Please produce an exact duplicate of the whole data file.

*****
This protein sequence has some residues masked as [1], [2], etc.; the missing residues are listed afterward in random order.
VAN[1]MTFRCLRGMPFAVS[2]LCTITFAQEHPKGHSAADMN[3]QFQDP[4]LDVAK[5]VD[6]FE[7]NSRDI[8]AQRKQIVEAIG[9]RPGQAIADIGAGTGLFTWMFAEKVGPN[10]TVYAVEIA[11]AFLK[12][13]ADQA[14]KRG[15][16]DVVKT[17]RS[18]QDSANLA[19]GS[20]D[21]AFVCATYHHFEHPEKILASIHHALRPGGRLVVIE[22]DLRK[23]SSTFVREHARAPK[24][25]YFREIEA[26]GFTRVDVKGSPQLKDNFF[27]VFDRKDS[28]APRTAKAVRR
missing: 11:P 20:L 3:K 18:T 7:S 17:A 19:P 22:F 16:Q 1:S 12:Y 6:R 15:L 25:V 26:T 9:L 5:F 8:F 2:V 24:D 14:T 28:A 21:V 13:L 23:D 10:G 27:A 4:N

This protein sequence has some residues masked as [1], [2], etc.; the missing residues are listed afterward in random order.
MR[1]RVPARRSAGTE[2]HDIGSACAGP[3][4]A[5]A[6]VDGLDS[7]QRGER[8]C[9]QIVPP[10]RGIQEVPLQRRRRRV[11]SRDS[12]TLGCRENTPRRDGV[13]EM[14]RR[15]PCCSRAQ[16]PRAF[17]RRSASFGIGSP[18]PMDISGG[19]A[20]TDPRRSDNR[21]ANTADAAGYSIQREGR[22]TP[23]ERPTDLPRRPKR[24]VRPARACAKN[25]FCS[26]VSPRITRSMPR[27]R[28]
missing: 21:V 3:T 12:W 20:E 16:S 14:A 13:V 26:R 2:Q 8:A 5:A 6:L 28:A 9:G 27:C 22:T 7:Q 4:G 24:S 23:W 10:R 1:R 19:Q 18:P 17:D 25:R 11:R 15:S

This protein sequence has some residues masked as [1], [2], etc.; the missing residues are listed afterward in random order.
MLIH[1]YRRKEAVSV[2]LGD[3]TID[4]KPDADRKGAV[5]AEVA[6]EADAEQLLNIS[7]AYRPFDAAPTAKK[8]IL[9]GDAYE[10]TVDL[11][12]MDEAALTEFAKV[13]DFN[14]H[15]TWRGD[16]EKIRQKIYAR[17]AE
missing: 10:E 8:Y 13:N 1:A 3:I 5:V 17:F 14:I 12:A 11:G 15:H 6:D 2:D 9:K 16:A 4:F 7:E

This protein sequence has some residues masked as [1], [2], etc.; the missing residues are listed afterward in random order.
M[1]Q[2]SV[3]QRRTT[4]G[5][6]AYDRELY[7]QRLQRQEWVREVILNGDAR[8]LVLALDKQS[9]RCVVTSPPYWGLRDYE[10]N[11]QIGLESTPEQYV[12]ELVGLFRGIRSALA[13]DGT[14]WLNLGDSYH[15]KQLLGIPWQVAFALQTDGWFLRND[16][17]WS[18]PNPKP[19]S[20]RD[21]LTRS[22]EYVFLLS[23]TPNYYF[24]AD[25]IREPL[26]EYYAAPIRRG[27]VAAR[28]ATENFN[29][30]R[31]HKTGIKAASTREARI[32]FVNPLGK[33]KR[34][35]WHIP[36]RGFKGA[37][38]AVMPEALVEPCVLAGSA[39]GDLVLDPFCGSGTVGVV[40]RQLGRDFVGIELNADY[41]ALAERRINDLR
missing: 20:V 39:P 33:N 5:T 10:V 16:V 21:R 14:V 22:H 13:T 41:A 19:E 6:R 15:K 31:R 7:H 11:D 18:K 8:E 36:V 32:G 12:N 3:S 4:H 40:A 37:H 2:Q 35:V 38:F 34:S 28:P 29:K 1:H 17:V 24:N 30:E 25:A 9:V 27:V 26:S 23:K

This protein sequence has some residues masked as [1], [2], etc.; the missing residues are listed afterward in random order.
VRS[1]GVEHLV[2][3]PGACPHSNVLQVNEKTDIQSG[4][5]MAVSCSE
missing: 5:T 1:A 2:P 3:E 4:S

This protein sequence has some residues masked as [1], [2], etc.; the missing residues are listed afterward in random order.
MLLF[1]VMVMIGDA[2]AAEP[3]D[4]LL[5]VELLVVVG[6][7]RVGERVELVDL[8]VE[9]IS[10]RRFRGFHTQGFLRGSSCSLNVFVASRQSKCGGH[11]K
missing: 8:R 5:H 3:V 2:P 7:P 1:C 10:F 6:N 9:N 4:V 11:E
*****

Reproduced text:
This protein sequence has some residues masked as [1], [2], etc.; the missing residues are listed afterward in random order.
VAN[1]MTFRCLRGMPFAVS[2]LCTITFAQEHPKGHSAADMN[3]QFQDP[4]LDVAK[5]VD[6]FE[7]NSRDI[8]AQRKQIVEAIG[9]RPGQAIADIGAGTGLFTWMFAEKVGPN[10]TVYAVEIA[11]AFLK[12][13]ADQA[14]KRG[15][16]DVVKT[17]RS[18]QDSANLA[19]GS[20]D[21]AFVCATYHHFEHPEKILASIHHALRPGGRLVVIE[22]DLRK[23]SSTFVREHARAPK[24][25]YFREIEA[26]GFTRVDVKGSPQLKDNFF[27]VFDRKDS[28]APRTAKAVRR
missing: 11:P 20:L 3:K 18:T 7:S 17:A 19:P 22:F 16:Q 1:S 12:Y 6:R 15:L 25:V 26:T 9:L 5:F 8:F 2:V 24:D 14:T 28:A 21:V 13:L 23:D 10:G 27:A 4:N

This protein sequence has some residues masked as [1], [2], etc.; the missing residues are listed afterward in random order.
MR[1]RVPARRSAGTE[2]HDIGSACAGP[3][4]A[5]A[6]VDGLDS[7]QRGER[8]C[9]QIVPP[10]RGIQEVPLQRRRRRV[11]SRDS[12]TLGCRENTPRRDGV[13]EM[14]RR[15]PCCSRAQ[16]PRAF[17]RRSASFGIGSP[18]PMDISGG[19]A[20]TDPRRSDNR[21]ANTADAAGYSIQREGR[22]TP[23]ERPTDLPRRPKR[24]VRPARACAKN[25]FCS[26]VSPRITRSMPR[27]R[28]
missing: 21:V 3:T 12:W 20:E 16:S 14:A 13:V 26:R 2:Q 8:A 5:A 6:L 28:A 9:G 27:C 22:T 7:Q 4:G 24:S 23:W 10:R 1:R 19:Q 18:P 17:D 25:R 11:R 15:S

This protein sequence has some residues masked as [1], [2], etc.; the missing residues are listed afterward in random order.
MLIH[1]YRRKEAVSV[2]LGD[3]TID[4]KPDADRKGAV[5]AEVA[6]EADAEQLLNIS[7]AYRPFDAAPTAKK[8]IL[9]GDAYE[10]TVDL[11][12]MDEAALTEFAKV[13]DFN[14]H[15]TWRGD[16]EKIRQKIYAR[17]AE
missing: 10:E 8:Y 13:N 1:A 3:I 5:V 17:F 14:I 12:A 11:G 15:H 6:D 2:D 9:K 16:A 4:F 7:E

This protein sequence has some residues masked as [1], [2], etc.; the missing residues are listed afterward in random order.
M[1]Q[2]SV[3]QRRTT[4]G[5][6]AYDRELY[7]QRLQRQEWVREVILNGDAR[8]LVLALDKQS[9]RCVVTSPPYWGLRDYE[10]N[11]QIGLESTPEQYV[12]ELVGLFRGIRSALA[13]DGT[14]WLNLGDSYH[15]KQLLGIPWQVAFALQTDGWFLRND[16][17]WS[18]PNPKP[19]S[20]RD[21]LTRS[22]EYVFLLS[23]TPNYYF[24]AD[25]IREPL[26]EYYAAPIRRG[27]VAAR[28]ATENFN[29][30]R[31]HKTGIKAASTREARI[32]FVNPLGK[33]KR[34][35]WHIP[36]RGFKGA[37][38]AVMPEALVEPCVLAGSA[39]GDLVLDPFCGSGTVGVV[40]RQLGRDFVGIELNADY[41]ALAERRINDLR
missing: 20:V 39:P 33:N 5:T 10:V 16:V 21:R 14:V 22:H 13:T 41:A 19:E 6:R 15:K 31:R 7:H 11:D 18:K 8:E 36:V 32:G 12:N 3:S 4:H 40:A 37:H 2:Q 35:V 38:F 34:S 28:P 29:K 1:H 17:V 24:N 30:E 25:A 9:V 27:V 26:S 23:K

This protein sequence has some residues masked as [1], [2], etc.; the missing residues are listed afterward in random order.
VRS[1]GVEHLV[2][3]PGACPHSNVLQVNEKTDIQSG[4][5]MAVSCSE
missing: 5:T 1:A 2:P 3:E 4:S

This protein sequence has some residues masked as [1], [2], etc.; the missing residues are listed afterward in random order.
MLLF[1]VMVMIGDA[2]AAEP[3]D[4]LL[5]VELLVVVG[6][7]RVGERVELVDL[8]VE[9]IS[10]RRFRGFHTQGFLRGSSCSLNVFVASRQSKCGGH[11]K
missing: 8:R 5:H 3:V 2:P 7:P 1:C 10:F 6:N 9:N 4:V 11:E